Anything can be addictive. The difference with drugs, alcohol and smokes is that they're physically addictive as well. So yeah, that's usually handled differently.


Addiction is an excuse.
 
2018-03-06 10:05:53 PM  

PlaidJaguar: slackananda: Addiction is an over-used term so of course not all things that are called addictions or addictive can be handled in the same way.

For instance, I have a problem with the term "food addiction." I get that food can be abused in a similar manner and for similar reasons as drugs, tobacco or alcohol, but food intake is still required and the others are not.

With the ubiquity of cell phones and their increasing association with Internet access they are much like food. At least for developed countries, few would argue the average citizen does not need Internet access, but of course there are exceptions.

I'm not a food addict, I'm a compulsive eater.

It's about controlling what I allow myself to have access to, because if I have access to it, I'm going to eat it.

My cell phone I can take or leave.  (Literally - I seem to forget it at home at least once every three months).

But part of that is also that I have virtually no online presence.  I have a twitter that I never use; a Facebook I log into maybe twice a year, and my Fark account, which is a place to have some interesting conversations, but isn't a place to build or maintain ongoing relationships.


Lol. You left your phone at home for one day out of 90. And you're using that to make the case that you're not dependent on it.
Jesus farking christ, what rabbit-hole is this?
Last week some farking jackass told me we can't boycott tech companies because giving up amazon is "too much hardship for people to endure."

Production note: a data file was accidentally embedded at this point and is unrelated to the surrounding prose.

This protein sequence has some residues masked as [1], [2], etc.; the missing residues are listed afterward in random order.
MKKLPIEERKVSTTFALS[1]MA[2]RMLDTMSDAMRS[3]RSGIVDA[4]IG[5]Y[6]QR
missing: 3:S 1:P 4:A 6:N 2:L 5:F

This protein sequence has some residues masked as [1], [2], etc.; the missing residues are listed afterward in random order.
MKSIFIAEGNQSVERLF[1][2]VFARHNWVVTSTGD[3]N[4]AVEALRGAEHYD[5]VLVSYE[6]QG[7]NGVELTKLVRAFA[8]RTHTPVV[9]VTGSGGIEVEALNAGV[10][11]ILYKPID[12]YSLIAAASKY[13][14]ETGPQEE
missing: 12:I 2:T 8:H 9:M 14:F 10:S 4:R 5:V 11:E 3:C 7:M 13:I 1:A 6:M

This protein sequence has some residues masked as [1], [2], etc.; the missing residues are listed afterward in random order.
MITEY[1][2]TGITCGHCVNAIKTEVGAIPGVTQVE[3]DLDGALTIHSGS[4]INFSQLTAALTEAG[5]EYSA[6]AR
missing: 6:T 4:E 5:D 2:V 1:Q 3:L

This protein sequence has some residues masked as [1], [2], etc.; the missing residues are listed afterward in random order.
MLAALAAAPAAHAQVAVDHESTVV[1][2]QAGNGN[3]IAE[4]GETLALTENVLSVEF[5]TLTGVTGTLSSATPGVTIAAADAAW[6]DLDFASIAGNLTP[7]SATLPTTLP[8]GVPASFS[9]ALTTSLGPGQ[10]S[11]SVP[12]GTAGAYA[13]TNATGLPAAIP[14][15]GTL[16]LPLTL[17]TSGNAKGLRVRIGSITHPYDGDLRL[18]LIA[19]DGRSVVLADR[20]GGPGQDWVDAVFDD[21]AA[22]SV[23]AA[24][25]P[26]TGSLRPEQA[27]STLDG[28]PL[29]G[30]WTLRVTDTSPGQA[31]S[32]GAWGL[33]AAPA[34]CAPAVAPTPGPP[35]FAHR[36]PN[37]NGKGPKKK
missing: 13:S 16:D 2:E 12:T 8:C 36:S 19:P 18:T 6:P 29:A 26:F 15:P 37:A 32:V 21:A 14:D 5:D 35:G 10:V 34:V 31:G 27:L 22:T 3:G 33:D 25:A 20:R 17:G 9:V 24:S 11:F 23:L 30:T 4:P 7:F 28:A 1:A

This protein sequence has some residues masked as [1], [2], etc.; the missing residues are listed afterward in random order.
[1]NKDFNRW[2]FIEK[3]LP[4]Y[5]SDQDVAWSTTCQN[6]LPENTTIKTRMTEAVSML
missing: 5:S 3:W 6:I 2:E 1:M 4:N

Was that sarcasm?
It had to be.
Didn't it?
It had to.
 
2018-03-06 10:10:05 PM  

Omnidirectional Punching: IHadMeAVision: Are we doing such a good job treating addicts? After my mom started 12-steppin', "it's a disease" and "I'm powerless" sounded like mere excuses to drink more and more often than ever before.

Since 12 step programs aren't science based and have little in the way of evidence to show effectiveness, then no, no we are not if that's all that's being done for treating addicts.


What? You don't think asking God for some toughlove is a viable strategy?
 
2018-03-06 10:13:11 PM  

crzybtch: I think of how when my sister was 13 all she wanted to do was talk on the phone.
Now her daughter just texts to friends endlessly.

I do think that a lot of people miss out on a whole lot of life because they only see it through their phone lens and or feel the need to immediately text people about where they are and what they are doing.

So glad that I hate phones and that form of communication.  I need face to face time...maybe that is why I am a bit of a loner.  A happy loner.  I will NEVER, EVER do facebook (I have an account only to play words with friends at lunchtime with best friend)  I loathe facebook!

I do think that quality of life was better before smart phones.  Now get off my lawn.


Ah yes. Another "loner" who "hates facebook" but then goes on to explain the "only" reasons why they use it daily.
So in other words, a typical facebook user.
 
2018-03-06 10:18:32 PM  

Danger Mouse: But i thought addiction was a disease?


Only when it conveniently allows one to avoid taking responsibility for one's behavior is it described as a "disease".
How convenient.
 
2018-03-06 10:23:06 PM  

Ketchuponsteak: Mugato: No, you can take drugs to fight addiction to those other things. The only thing you can do about phone addiction is take it off of them and throw it in the toilet.*

*don't do this if the person can kick your ass

Will a cellphone flush?¨

I think most are waterproof now a days, even the ones that doesn't make the claim. Like my Nexus 6P (no, I never dropped it in the toilet, or water, but I saw YouTube videos demonstrating that it doesn't care about being fully submerged in water, despite Google making no such claims).


Yep. I use twenty-dollar droids and these goddam things are almost indestructible. I used to get upset when I dropped them in my beerglass while i sang into them to serenade Alexa. Now I do it on purpose just to make Alexa's voice sound bubbly for fun, because there's no amount of beer that can drown this goddamn zombie-tech.